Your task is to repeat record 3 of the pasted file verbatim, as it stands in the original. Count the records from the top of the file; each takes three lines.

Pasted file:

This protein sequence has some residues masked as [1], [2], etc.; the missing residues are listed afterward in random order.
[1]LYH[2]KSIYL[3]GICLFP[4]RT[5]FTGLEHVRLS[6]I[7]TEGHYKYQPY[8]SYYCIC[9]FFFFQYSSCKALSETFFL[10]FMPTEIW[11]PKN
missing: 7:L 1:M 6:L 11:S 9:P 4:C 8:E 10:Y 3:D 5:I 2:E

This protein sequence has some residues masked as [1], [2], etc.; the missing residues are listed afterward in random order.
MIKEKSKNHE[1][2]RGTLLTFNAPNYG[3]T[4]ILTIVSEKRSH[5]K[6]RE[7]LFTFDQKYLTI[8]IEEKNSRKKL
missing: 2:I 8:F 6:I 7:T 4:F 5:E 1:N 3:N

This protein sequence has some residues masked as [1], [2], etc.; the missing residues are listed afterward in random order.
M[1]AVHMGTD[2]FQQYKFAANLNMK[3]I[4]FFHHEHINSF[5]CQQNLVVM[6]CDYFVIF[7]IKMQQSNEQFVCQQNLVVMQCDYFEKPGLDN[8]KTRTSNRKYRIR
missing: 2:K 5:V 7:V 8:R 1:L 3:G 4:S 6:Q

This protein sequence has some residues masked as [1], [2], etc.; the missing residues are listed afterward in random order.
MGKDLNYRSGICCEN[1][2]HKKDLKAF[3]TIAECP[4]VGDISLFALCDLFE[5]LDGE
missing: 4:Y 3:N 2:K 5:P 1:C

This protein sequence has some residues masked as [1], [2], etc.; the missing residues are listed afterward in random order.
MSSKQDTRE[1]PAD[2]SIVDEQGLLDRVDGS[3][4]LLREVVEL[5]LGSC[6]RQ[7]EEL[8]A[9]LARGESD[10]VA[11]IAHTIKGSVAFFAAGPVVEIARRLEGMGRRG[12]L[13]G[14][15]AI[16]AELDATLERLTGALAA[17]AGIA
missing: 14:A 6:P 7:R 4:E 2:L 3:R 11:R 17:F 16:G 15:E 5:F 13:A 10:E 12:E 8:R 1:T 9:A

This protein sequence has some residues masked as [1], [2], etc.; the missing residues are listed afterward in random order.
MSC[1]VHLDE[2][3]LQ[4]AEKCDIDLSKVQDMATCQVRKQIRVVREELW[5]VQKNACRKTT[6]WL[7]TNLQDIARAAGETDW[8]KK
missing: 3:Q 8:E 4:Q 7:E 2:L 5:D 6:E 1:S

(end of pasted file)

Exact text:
This protein sequence has some residues masked as [1], [2], etc.; the missing residues are listed afterward in random order.
M[1]AVHMGTD[2]FQQYKFAANLNMK[3]I[4]FFHHEHINSF[5]CQQNLVVM[6]CDYFVIF[7]IKMQQSNEQFVCQQNLVVMQCDYFEKPGLDN[8]KTRTSNRKYRIR
missing: 2:K 5:V 7:V 8:R 1:L 3:G 4:S 6:Q